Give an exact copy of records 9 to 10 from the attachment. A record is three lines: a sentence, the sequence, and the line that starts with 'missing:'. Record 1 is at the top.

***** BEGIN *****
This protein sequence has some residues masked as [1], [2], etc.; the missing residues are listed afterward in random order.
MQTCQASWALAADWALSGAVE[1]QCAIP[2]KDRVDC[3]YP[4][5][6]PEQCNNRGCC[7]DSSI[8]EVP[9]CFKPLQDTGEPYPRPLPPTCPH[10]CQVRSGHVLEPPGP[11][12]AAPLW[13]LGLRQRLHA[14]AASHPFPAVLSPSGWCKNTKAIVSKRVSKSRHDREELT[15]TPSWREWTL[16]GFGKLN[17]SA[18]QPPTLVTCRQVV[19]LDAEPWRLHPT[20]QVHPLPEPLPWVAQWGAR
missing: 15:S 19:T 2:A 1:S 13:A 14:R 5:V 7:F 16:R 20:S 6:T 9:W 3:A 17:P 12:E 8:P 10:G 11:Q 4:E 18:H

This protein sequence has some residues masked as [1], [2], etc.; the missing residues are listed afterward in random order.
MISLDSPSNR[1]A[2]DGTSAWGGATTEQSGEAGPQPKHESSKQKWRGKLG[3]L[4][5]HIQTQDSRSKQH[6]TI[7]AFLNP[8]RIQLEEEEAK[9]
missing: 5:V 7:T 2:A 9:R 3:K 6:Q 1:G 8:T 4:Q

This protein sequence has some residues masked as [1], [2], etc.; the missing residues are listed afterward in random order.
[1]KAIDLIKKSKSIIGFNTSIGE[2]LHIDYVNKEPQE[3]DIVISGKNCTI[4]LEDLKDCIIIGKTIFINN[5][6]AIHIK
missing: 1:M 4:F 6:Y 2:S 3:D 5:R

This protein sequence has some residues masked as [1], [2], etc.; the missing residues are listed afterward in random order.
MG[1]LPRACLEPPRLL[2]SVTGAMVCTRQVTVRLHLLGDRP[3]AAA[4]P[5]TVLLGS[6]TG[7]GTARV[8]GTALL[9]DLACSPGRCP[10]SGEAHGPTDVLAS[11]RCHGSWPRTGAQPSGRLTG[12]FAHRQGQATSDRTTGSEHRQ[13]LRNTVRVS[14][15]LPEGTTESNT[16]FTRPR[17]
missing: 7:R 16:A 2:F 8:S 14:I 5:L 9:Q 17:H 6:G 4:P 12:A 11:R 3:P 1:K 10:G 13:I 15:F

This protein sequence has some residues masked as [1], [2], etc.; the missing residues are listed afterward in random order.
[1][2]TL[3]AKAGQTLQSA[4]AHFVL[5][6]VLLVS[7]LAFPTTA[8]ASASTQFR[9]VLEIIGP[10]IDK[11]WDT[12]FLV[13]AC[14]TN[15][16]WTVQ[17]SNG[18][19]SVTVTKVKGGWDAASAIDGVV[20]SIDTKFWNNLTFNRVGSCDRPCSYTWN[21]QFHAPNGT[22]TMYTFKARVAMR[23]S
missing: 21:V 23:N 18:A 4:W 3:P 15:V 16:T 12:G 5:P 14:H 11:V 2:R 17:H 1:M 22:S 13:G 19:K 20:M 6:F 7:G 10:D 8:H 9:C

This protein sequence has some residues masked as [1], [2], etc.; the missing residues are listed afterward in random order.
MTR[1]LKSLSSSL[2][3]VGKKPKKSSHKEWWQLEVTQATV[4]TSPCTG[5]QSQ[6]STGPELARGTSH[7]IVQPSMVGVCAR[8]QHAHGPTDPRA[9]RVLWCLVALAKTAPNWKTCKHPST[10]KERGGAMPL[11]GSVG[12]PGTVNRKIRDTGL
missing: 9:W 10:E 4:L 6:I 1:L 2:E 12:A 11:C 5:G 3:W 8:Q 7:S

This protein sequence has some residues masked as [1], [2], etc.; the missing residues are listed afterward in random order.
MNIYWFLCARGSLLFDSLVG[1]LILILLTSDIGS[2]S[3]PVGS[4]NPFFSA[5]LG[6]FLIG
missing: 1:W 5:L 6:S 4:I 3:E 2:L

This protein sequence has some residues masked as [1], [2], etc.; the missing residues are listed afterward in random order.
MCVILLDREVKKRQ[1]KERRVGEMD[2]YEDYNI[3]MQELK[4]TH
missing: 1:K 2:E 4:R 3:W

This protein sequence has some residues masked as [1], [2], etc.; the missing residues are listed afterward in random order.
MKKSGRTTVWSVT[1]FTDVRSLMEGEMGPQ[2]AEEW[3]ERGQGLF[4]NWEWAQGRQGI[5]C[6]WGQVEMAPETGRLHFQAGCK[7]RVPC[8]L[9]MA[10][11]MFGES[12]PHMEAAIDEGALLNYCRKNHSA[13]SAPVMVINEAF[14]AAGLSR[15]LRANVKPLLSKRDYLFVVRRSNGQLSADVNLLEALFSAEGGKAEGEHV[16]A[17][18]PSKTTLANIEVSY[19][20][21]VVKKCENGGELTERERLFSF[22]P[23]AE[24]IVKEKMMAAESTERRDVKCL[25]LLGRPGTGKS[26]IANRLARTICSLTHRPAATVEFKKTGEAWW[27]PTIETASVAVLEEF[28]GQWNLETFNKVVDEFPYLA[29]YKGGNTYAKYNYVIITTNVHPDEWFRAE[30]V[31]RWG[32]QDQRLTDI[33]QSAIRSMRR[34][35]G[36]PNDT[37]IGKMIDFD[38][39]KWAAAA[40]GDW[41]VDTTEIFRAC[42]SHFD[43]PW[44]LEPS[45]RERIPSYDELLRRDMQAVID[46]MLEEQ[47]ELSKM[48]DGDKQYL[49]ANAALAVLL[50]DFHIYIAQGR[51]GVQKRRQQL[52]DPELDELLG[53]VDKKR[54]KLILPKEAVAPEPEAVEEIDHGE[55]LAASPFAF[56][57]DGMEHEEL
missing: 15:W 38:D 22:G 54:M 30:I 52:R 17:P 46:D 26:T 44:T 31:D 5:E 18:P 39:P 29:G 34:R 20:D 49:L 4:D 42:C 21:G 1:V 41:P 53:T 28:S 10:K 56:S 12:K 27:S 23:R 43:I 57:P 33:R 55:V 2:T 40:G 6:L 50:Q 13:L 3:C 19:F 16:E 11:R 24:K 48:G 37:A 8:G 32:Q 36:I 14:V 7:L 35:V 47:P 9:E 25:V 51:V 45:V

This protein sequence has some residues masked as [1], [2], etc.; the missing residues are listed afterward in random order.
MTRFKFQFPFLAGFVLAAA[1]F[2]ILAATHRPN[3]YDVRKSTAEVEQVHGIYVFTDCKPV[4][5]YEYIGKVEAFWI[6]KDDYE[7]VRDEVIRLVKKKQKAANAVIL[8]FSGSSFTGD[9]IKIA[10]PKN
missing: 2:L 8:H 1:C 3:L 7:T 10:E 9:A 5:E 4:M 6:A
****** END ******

This protein sequence has some residues masked as [1], [2], etc.; the missing residues are listed afterward in random order.
MKKSGRTTVWSVT[1]FTDVRSLMEGEMGPQ[2]AEEW[3]ERGQGLF[4]NWEWAQGRQGI[5]C[6]WGQVEMAPETGRLHFQAGCK[7]RVPC[8]L[9]MA[10][11]MFGES[12]PHMEAAIDEGALLNYCRKNHSA[13]SAPVMVINEAF[14]AAGLSR[15]LRANVKPLLSKRDYLFVVRRSNGQLSADVNLLEALFSAEGGKAEGEHV[16]A[17][18]PSKTTLANIEVSY[19][20][21]VVKKCENGGELTERERLFSF[22]P[23]AE[24]IVKEKMMAAESTERRDVKCL[25]LLGRPGTGKS[26]IANRLARTICSLTHRPAATVEFKKTGEAWW[27]PTIETASVAVLEEF[28]GQWNLETFNKVVDEFPYLA[29]YKGGNTYAKYNYVIITTNVHPDEWFRAE[30]V[31]RWG[32]QDQRLTDI[33]QSAIRSMRR[34][35]G[36]PNDT[37]IGKMIDFD[38][39]KWAAAA[40]GDW[41]VDTTEIFRAC[42]SHFD[43]PW[44]LEPS[45]RERIPSYDELLRRDMQAVID[46]MLEEQ[47]ELSKM[48]DGDKQYL[49]ANAALAVLL[50]DFHIYIAQGR[51]GVQKRRQQL[52]DPELDELLG[53]VDKKR[54]KLILPKEAVAPEPEAVEEIDHGE[55]LAASPFAF[56][57]DGMEHEEL
missing: 15:W 38:D 22:G 54:M 30:I 52:R 17:P 46:D 26:T 44:T 31:D 5:E 18:P 39:P 29:G 34:R 20:D 49:L 4:D 42:C 21:G 1:V 41:P 53:T 28:S 10:K 56:S 12:K 27:S 23:R 43:I 57:P 33:R 55:V 2:T 40:G 6:L 50:Q 13:L 3:C 19:F 16:E 11:R 24:K 48:G 37:A 8:G 32:Q 36:I 14:V 7:L 35:V 47:P 9:E 25:V 51:V 45:V

This protein sequence has some residues masked as [1], [2], etc.; the missing residues are listed afterward in random order.
MTRFKFQFPFLAGFVLAAA[1]F[2]ILAATHRPN[3]YDVRKSTAEVEQVHGIYVFTDCKPV[4][5]YEYIGKVEAFWI[6]KDDYE[7]VRDEVIRLVKKKQKAANAVIL[8]FSGSSFTGD[9]IKIA[10]PKN
missing: 2:L 8:H 1:C 3:L 7:T 10:E 9:A 5:E 4:M 6:A